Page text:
EMC Glossary

Software-Defined Networking (SDN)

Software-Defined Networking (SDN) is a programmatic approach to networking with centrally managed network intelligence. SDN reduces the risk and administrator overhead while improving the overall network efficiency. With SDN, the function of traffic control is separated from the network hardware – this allows the network to add new apps and capabilities without consuming much time and money.

Who uses Software-Defined Networking (SDN) and why?

Enterprise IT organizations use SDN to reduce their dependence on expensive hardware, streamline their physical infrastructure and avoid vendor lock-in. Powered by SDN, these organizations will have massive scalability and flexible deployment options. The hardware layer is decoupled from the software, resulting in more agility, lesser network downtime and optimal network productivity.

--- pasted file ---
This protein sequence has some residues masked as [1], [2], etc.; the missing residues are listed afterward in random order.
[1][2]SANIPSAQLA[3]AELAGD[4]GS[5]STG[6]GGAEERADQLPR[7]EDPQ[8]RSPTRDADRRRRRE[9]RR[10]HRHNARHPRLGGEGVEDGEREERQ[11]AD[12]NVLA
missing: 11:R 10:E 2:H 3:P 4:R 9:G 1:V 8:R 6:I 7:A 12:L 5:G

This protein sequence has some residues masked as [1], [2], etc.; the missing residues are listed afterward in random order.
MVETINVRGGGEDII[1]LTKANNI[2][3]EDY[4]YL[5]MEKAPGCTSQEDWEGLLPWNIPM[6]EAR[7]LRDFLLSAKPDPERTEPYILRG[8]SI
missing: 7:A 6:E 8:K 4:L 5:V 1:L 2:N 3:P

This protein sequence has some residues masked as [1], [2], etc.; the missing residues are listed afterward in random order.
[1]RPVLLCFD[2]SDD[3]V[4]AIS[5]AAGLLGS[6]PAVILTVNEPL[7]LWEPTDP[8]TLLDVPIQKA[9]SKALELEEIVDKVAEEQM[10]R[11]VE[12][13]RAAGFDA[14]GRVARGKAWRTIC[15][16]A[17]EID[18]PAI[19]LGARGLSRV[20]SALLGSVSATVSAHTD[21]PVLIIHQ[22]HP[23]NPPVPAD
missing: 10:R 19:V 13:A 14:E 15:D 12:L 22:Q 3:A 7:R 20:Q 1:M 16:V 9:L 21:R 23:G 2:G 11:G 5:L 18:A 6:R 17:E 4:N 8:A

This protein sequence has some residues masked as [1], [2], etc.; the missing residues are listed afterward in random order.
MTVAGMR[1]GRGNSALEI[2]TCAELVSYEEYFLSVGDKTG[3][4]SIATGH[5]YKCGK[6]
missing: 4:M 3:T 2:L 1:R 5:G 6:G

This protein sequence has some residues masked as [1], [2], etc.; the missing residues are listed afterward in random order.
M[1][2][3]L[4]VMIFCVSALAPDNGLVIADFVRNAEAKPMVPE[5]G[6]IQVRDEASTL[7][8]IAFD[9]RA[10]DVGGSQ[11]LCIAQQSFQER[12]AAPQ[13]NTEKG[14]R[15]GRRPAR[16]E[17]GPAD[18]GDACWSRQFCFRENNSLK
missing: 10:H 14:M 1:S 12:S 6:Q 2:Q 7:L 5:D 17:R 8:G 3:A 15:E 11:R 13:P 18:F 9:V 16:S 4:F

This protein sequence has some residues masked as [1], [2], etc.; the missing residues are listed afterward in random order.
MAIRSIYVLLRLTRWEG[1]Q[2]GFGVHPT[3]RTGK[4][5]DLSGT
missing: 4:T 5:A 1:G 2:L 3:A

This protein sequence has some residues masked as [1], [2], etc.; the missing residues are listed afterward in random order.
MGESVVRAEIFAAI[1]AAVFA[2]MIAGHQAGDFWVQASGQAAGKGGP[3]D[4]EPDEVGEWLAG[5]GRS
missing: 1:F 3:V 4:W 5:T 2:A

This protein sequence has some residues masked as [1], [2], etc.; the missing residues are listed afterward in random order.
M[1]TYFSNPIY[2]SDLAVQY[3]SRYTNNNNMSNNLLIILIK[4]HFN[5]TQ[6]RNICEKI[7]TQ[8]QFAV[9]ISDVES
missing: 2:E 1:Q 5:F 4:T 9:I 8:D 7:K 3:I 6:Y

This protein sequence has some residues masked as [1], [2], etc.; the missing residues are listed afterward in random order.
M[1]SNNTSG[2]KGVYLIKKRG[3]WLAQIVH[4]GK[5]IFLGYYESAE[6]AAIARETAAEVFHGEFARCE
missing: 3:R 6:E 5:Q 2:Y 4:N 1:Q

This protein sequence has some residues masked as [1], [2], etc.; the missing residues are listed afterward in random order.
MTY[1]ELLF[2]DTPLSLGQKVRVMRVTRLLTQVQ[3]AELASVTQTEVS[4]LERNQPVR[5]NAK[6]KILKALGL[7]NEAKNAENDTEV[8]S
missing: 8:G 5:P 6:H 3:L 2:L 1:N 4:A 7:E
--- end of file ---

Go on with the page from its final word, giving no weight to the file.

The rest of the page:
How does the Software-Defined Networking (SDN) work?

SDN separates the network control plane from the forwarding plane and lowers the need for manual configuration because the traffic is managed by a centralized controller (software). The network resources can be dynamically optimized and secured by implementing policies to the network traffic. The policy based automation aspect of SDN also allows the network to expand into large number of nodes.

Benefits of Software-Defined Networking (SDN)

Reduces cost – Lowers CAPEX cost by minimizing the need for hardware devices such as routers & switches. Lowers OPEX costs due to massive improvement in network management.

Improves network productivity – Ensures effective load balancing, better content delivery and improves the network uptime.

Better security – Secures the mission critical workloads by implementing dynamic security policies.